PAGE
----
KEIR RADNEDGE REPORTING —- Moya Dodd is officially on the campaign trail and the reputation and status of the Asian Football Confederation within the world game may rest heavily on whether she wins its internal vote for a formal place on the new FIFA Council.

Dodd, former Australian international, is being challenged by Mahfuza Ahkter from Bangladesh and Han Un Gyong of North Korea in the election being staged by the AFC in Goa on September 27.

The extraordinary congress is being staged at a time when a clear, progressive voice is needed from the AFC after two setbacks in recent months.

Moya Dodd . . . progressive agenda

A first was the clear defeat of AFC president Sheikh Salman bin Ebrahim Al Khalifa in the FIFA leadership election in February; a second was a recommendation from FIFA ethics investigators this past week that one of its male candidates for the council should be barred from football for more than two years.

The Qatar FA’s vice-president, Saoud Al-Mohannadi, has been processed for ‘a lack of co-operation’. Being considered innocent until proven guilty, he remains one of four candidates for two extra AFC seats in the expanded FIFA Council but the image complication is one the confederation could do without.

Co-opted role

Hence the importance of the clarity of Dodd’s candidacy after three high-profile years as a co-opted member of the former FIFA executive committee.

In that time she has earned a far higher profile than any other senior woman administrator in the game, having seized the opportunity to press the need for greater diversity at all levels of the game through her leadership of the FIFA’s women’s football taskforce.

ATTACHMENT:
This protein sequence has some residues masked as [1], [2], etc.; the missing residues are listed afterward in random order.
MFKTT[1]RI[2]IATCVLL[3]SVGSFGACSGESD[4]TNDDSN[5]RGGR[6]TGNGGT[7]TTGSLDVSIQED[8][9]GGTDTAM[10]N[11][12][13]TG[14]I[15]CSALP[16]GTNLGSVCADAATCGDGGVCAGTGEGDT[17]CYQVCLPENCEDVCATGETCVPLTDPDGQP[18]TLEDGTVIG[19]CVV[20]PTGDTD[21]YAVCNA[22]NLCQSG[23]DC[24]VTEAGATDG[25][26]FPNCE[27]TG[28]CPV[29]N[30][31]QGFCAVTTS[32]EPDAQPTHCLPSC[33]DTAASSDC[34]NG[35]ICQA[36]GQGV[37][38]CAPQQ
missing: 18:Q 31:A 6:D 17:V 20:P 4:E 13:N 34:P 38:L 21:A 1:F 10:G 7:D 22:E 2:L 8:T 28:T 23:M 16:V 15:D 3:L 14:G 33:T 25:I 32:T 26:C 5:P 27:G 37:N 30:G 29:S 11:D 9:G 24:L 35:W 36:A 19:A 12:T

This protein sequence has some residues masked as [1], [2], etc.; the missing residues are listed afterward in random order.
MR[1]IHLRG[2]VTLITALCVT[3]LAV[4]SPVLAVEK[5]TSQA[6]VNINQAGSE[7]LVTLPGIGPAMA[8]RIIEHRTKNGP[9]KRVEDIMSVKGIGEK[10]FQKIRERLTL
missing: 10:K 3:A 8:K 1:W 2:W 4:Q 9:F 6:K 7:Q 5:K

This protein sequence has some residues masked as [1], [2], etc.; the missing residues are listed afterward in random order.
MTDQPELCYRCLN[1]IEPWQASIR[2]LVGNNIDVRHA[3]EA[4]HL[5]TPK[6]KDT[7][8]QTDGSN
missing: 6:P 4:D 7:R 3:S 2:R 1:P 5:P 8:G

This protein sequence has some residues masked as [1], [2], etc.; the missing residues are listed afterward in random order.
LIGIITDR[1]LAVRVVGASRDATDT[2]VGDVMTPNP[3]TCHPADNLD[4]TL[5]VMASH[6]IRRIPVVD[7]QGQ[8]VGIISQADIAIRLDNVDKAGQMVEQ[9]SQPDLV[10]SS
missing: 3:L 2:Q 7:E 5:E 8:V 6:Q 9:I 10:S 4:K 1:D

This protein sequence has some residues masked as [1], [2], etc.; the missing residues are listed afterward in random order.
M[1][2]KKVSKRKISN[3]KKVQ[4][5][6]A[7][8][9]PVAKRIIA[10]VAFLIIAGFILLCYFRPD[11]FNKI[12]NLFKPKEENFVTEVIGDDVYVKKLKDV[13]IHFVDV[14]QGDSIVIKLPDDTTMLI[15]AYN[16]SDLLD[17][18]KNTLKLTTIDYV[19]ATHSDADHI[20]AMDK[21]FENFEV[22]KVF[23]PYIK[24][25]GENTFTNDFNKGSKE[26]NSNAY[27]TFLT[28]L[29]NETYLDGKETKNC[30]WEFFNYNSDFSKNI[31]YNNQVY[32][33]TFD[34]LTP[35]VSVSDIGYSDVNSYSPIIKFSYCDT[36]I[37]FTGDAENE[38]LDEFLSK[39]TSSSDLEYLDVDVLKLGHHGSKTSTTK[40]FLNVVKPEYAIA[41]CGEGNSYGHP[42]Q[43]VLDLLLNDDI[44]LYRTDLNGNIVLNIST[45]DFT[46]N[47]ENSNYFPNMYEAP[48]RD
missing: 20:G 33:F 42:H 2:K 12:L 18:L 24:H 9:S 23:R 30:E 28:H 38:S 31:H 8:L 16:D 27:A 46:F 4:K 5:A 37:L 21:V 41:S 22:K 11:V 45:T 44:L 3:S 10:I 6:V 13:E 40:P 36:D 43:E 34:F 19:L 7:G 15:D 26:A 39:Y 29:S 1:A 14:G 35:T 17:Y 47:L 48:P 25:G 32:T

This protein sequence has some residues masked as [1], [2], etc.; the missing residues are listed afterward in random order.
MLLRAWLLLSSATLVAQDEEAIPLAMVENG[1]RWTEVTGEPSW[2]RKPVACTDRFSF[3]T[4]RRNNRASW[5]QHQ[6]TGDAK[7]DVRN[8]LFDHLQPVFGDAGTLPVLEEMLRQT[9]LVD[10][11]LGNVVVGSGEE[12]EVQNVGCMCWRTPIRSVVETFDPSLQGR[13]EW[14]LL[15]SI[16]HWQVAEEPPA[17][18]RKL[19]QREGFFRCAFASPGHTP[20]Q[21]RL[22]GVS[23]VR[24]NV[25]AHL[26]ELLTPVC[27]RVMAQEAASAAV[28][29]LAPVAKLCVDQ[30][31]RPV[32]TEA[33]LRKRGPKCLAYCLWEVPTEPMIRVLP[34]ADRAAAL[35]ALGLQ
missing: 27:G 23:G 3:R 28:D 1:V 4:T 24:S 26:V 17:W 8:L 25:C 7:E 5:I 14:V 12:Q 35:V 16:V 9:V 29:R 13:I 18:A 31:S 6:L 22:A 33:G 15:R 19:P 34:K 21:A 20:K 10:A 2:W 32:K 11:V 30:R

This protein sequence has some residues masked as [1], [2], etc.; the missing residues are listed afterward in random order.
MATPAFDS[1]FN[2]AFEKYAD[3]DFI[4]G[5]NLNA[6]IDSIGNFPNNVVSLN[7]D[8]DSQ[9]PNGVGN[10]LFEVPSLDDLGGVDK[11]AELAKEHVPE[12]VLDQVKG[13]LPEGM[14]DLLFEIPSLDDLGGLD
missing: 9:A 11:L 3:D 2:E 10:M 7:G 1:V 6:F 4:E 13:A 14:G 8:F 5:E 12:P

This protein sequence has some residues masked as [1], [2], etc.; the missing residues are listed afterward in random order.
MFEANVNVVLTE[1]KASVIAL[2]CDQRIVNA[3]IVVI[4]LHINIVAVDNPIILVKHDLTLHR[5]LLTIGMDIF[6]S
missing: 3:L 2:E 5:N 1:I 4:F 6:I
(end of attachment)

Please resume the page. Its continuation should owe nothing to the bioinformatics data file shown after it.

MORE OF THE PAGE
Dodd, in launching formally a campaign which has been unofficial for some time, said: “In recent times, FIFA has been challenged like never before.  Asia must to send its strongest team to FIFA to restore the faith of our stakeholders, and ensure that Asia’s interests are represented as big decisions are made.

“With years of experience on the executive committees of both FIFA and AFC, plus their various standing committees, I believe I can offer the skills, experience and credibility necessary to represent Asia in FIFA.”

She has promised to support the ongoing implementation of reform, promote ever-greater inclusion and diversity and “work to restore FIFA’s reputation and underpin commercial growth.”

The diplomatic path Dodd treads is a delicate one.

Australian complication

The concept of a forthright woman in a senior role is at odds with some Asian cultures. Also, Australia’s presence within the AFC is still not an entirely happy one. The bitterness still evinced by Australian football supremo Frank Lowy over the country’s first-round beating in the 2022 World Cup election – won by Qatar – created a sense of suspicion in the Gulf which continues to linger.

Dodd can point to the transparency of a solid track record and an election platform. Her fellow candidates appear yet to have offered either.

A significant role may be played by Kuwaiti Sheikh Ahmad Al-Fahad Al-Sabah, multi-presidencied Olympic movement powerbroker who is an elected AFC member of the FIFA Council.

His own status within the game has come under scrutiny over the ongoing ‘war’ being waged against international sports bodies by sections of his own Kuwaiti governing family.

Securing alliances beyond the ‘traditional’ Asian sporting constituency might have a value all its own.